a beautifully foolish endeavor by hank green book coverAfter I read An Absolutely Remarkable Thing by Hank Green last year, I was disappointed to find out it wasn’t a standalone book. Even though the first book was not a favorite of mine, I decided to give A Beautifully Foolish Endeavor a shot anyways, mostly to see if the sci-fi world set up in the first book would deliver an interesting ending.

The Carls disappeared the same way they appeared, in an instant. While they were on Earth, they caused confusion and destruction without ever lifting a finger. Well, that’s not exactly true. Part of their maelstrom was the sudden viral fame and untimely death of April May: a young woman who stumbled into Carl’s path, giving them their name, becoming their advocate, and putting herself in the middle of an avalanche of conspiracy theories.

Months later, the world is as confused as ever. Andy has picked up April’s mantle of fame, speaking at conferences and online about the world post-Carl; Maya, ravaged by grief, begins to follow a string of mysteries that she is convinced will lead her to April; and Miranda infiltrates a new scientific operation . . . one that might have repercussions beyond anyone’s comprehension.

As they each get further down their own paths, a series of clues arrive—mysterious books that seem to predict the future and control the actions of their readers; unexplained internet outages; and more—which seem to suggest April may be very much alive. In the midst of the gang’s possible reunion is a growing force, something that wants to capture our consciousness and even control our reality.

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Why You Should Not Read Tattooist of Auschwitz by Heather Morris

Tattooist of Auschwitz by Heather Morris Book Cover

Before you read The Tattooist of Auschwitz, it is very, very important to note that this is historical fiction. Though Heather Morris often alludes that this is an accurate account of life in Auschwitz, it has been proven to be highly inaccurate. If you want to learn more about what Auschwitz was actually like, check out the Auschwitz Museum’s website. If you want some recommended and accurate books, check out this list from the Memorial center and also Night by Nobel Peace Prize Winner Elie Wiesel.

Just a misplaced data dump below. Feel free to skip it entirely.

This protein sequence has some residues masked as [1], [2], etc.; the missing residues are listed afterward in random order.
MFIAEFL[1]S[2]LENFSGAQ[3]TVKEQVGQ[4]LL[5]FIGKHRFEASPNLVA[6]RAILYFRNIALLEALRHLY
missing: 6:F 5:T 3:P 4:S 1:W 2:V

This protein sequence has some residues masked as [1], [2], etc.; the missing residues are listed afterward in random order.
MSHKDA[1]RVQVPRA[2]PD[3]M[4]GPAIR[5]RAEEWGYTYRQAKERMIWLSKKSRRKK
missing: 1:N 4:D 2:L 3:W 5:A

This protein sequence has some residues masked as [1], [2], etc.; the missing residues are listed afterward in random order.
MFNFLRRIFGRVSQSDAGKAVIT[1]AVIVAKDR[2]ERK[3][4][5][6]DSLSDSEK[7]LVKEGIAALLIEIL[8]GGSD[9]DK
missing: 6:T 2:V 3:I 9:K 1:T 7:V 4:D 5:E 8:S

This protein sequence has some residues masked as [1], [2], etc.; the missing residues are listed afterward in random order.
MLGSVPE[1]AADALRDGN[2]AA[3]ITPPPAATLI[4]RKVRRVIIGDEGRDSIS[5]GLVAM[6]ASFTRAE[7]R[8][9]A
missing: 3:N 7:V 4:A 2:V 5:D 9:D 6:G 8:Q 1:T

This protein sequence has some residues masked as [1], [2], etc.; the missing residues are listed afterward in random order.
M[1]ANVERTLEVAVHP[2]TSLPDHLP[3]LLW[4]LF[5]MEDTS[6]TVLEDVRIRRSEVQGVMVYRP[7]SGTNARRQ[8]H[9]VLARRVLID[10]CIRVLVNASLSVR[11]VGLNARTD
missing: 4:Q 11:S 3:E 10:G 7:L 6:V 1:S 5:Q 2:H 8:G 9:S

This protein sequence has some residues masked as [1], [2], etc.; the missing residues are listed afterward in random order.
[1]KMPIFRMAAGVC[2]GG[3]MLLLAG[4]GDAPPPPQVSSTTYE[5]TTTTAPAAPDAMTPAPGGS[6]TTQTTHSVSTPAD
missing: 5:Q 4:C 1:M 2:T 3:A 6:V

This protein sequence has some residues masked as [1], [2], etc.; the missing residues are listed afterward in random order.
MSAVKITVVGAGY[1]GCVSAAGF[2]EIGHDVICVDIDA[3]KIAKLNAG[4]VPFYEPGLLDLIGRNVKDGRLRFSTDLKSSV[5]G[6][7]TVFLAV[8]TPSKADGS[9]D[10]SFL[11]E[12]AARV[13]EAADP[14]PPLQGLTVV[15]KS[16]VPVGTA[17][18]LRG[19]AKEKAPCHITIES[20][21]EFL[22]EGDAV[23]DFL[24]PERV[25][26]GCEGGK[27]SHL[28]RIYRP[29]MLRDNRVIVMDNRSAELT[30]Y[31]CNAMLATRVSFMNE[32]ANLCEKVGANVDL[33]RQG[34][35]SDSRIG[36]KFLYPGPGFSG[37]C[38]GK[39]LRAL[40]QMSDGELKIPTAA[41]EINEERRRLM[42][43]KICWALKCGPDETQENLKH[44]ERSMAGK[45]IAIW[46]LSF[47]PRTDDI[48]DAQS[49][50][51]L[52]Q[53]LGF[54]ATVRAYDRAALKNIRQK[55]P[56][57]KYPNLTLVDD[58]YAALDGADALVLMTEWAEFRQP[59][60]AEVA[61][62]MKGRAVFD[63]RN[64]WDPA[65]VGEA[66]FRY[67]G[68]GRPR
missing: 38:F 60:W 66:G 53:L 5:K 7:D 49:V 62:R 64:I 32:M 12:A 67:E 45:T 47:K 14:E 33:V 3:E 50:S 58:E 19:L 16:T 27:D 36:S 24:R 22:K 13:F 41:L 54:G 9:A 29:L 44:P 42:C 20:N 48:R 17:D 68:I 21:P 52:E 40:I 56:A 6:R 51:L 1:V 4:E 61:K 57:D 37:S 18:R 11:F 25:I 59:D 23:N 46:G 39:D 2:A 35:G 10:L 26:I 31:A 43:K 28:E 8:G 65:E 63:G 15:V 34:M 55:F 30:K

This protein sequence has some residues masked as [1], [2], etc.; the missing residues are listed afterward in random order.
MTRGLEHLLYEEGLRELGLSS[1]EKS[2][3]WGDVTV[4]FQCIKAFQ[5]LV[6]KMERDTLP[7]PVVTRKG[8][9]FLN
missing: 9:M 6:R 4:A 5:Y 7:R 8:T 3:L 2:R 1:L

In April 1942, Lale Sokolov, a Slovakian Jew, is forcibly transported to the concentration camps at Auschwitz-Birkenau. When his captors discover that he speaks several languages, he is put to work as a Tätowierer (the German word for tattooist), tasked with permanently marking his fellow prisoners.

Imprisoned for more than two and a half years, Lale witnesses horrific atrocities and barbarism—but also incredible acts of bravery and compassion. Risking his own life, he uses his privileged position to exchange jewels and money from murdered Jews for food to keep his fellow prisoners alive.

One day in July 1942, Lale, prisoner 32407, comforts a trembling young woman waiting in line to have the number 34902 tattooed onto her arm. Her name is Gita, and in that first encounter, Lale vows to somehow survive the camp and marry her.

The Auschwitz Memorial called this book “dangerous and disrespectful to history”. They have fact checked the story (you can see an article about that here) and found innumerable errors. Morris was lazy in her research (for example using modern train maps to describe Lale’s journey, which were not accurate in during WW2) – a trait that is highly dangerous when she’s touting this book as biographical and documentarian in nature. She went as far as to invent a bombing plot in which women stored gunpowder under their nails and used it to blow up a crematorium that simply never happened. Adding these kinds of ‘narrative flair” or “artistic license” are irresponsible and paint a wildly incorrect portrait of life in a concentration camp. To me, this is not the kind of story you add Michael Bay-esque explosions to. Respect history.

While Heather Morris did interview Lale (whose nickname wasn’t actually Lale, it was Lali), she is not a historian and it shows. One very basic offense was the fact that she didn’t even get Gita’s number correct. Another detail was Lale getting a hold of penicillin – it was not widely available at this time. She also made up a scene where soldiers poisoned people in a bus – which never actually happened. Most abhorrently, she alleges (and frames an entire sequel around) Cilka being a sex slave to a high ranking SS officer – the Auschwitz Memorial has emphatically refuted this. It’s pretty vile to allege things like this with no proof.

Honestly, skip reading The Tattooist of Auschwitz. It’s factually wrong, and the author is unrepentant in her failings to tell an accurate story. To me, this book (and the sequel) are thinly veiled attempts at profiting off of the shock value of one of the most heinous pieces of world history. If Heather Morris cared as much as she claimed to, she would have properly researched the book before releasing it. 1/5